Ori and the Blind Forest

But it is here, around five hours into the adventure, that I run into the the only real shortcoming of the game that forces me to lower the score from the coveted 10/10 to a nine: the difficulty. At times it's just too demanding. I have nothing against difficult games (quite the opposite as I loved Super Meat Boy), but in Ori and the Blind Forest it doesn't add anything to the experience.

The challenge ought to be found in finding all secrets and precision platforming. That's enough, and that part of the game is worth the highest praise. But when it takes 10-20 tries and/or trial and error in some spots the frustration reaches a boiling point as I'm pulled out of the great atmosphere the game offers. At times it reduces Ori and the Blind Forest to just one of many superdifficult indie platformers that have appeared lately.

Ori and the Blind Forest

Thankfully these difficulty spikes are few and far between, and Moon Studios have also manage to create what might be the best system for checkpoints I've ever seen. You're simply able to create your own. I can thus place a checkpoint right in front of a difficult challenge and as I bite the dust I'm immediately brought back without any waiting or loading. It eases the pain of death, and add to this that the precise controls, things never feel cheap.

And at the end of the day there is a tremendous sense of accomplishment as you clear a challenge without any help. I get stuck, figure things out, search and once again I have to think a little during the adventure. I notice secrets I cannot yet reach, I stumble upon surprises by mistake and every once in a while I get stuck. It all happens just the right amount of times and never feels unfair, while it still allows for a tremendous sense of relief as you come upon the solution of a problem.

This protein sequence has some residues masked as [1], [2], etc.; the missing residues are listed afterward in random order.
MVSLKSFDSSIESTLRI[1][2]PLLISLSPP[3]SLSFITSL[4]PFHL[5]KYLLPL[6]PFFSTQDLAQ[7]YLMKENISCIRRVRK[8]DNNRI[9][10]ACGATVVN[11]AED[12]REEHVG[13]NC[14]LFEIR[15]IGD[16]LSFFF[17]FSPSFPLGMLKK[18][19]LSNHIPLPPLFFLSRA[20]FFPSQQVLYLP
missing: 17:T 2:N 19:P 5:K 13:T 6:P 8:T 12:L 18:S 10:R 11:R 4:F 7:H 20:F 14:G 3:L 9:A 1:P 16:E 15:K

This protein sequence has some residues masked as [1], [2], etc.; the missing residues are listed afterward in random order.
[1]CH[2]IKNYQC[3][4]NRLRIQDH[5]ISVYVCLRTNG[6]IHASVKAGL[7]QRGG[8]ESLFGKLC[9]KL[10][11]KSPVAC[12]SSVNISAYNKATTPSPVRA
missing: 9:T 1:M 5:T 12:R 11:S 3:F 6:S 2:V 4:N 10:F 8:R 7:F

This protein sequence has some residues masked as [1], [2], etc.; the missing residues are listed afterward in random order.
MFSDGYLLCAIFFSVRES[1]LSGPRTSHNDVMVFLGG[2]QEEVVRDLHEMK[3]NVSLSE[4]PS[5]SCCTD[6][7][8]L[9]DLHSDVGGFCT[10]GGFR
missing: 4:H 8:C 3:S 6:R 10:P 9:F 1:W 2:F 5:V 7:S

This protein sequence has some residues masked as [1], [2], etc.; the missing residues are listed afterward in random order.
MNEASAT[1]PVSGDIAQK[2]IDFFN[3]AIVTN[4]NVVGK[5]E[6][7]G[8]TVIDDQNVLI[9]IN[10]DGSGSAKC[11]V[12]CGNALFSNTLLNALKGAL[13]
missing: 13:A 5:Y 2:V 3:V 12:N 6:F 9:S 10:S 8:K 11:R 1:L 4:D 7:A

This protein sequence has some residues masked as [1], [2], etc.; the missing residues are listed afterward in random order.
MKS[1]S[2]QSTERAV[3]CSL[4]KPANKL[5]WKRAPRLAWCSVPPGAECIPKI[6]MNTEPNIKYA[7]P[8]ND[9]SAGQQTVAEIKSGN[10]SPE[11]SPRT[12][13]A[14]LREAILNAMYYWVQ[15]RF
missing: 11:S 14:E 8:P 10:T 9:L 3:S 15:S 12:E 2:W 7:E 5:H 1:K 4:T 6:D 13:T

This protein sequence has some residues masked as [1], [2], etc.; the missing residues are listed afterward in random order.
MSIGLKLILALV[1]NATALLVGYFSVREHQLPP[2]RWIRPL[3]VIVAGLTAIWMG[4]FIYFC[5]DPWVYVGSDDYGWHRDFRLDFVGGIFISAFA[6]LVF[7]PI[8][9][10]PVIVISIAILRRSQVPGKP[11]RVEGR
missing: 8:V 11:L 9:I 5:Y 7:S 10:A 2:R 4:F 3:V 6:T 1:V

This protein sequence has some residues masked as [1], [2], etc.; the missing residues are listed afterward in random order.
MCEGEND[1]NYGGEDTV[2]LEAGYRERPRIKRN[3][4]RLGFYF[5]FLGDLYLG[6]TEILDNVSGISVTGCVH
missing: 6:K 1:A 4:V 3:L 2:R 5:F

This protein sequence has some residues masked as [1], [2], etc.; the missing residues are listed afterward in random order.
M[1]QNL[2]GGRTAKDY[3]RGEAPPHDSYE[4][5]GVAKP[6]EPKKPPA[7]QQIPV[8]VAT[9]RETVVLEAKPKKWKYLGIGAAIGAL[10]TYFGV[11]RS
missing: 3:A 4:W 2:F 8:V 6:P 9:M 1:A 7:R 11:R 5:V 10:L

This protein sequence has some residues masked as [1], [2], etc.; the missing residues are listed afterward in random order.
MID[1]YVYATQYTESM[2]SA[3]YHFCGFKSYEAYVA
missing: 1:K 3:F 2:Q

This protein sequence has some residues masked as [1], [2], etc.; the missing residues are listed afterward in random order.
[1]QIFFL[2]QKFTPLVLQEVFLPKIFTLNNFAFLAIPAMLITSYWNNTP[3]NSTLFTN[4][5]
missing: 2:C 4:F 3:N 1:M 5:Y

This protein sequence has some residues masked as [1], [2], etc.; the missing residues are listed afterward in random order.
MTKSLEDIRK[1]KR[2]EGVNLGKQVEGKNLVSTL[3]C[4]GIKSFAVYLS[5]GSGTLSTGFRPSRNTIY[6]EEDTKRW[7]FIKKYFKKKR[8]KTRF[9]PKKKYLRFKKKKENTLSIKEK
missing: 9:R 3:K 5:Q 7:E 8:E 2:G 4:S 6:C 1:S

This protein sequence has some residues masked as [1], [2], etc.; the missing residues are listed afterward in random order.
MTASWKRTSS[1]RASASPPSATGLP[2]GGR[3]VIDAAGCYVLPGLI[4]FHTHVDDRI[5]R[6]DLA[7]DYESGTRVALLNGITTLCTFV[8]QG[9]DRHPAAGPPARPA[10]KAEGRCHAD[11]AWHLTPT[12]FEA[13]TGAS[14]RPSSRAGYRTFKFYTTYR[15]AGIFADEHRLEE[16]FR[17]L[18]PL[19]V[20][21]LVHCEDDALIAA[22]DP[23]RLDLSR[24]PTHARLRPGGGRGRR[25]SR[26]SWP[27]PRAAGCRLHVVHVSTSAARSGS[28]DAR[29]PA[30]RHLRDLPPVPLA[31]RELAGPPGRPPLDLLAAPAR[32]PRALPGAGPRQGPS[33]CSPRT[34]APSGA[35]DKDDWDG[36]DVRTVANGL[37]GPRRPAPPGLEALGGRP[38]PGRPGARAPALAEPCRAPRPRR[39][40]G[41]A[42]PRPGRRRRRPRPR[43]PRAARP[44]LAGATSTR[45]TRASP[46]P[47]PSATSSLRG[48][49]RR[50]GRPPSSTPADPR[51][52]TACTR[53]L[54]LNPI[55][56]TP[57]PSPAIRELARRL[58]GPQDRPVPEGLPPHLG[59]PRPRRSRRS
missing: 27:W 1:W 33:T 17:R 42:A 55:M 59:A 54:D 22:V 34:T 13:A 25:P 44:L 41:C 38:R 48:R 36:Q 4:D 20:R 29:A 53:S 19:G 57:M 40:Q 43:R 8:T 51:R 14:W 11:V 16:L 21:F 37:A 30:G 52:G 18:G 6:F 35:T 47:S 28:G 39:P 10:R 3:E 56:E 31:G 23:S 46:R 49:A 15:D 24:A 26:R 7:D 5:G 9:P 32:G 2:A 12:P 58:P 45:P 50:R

Ori and the Blind Forest

I've been forsaking dinners, sleep and the floor has been filled with empty drink cans. I haven't been able to turn off the console and leave the world of Ori and the Blind Forest. Ori needs my help and the beautiful tale of loneliness has captivated me completely - largely thanks to the beautiful score.

That feeling of not wanting or being able to drop the controller, to actually be treated as a fully skilled and capable player and that wonderful sense of discovery makes Ori and the Blind Forest a true masterpiece. It's proof that games can be art and just because something offers sugar sweet visuals it doesn't mean that it's not meant for older gamers. So far Ori and the Blind Forest stands as the best game released in 2015.

Ori and the Blind ForestOri and the Blind ForestOri and the Blind ForestOri and the Blind Forest
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09 Gamereactor UK
9 / 10
+
Razor sharp controls, Glorious design, plenty of secrets, Sublime music, Well placed checkpoints, Wonderful intro, Well designed abilities, Clever level design, Gorgeous world.
-
At times frustratingly difficult, Unnecessary trial and error.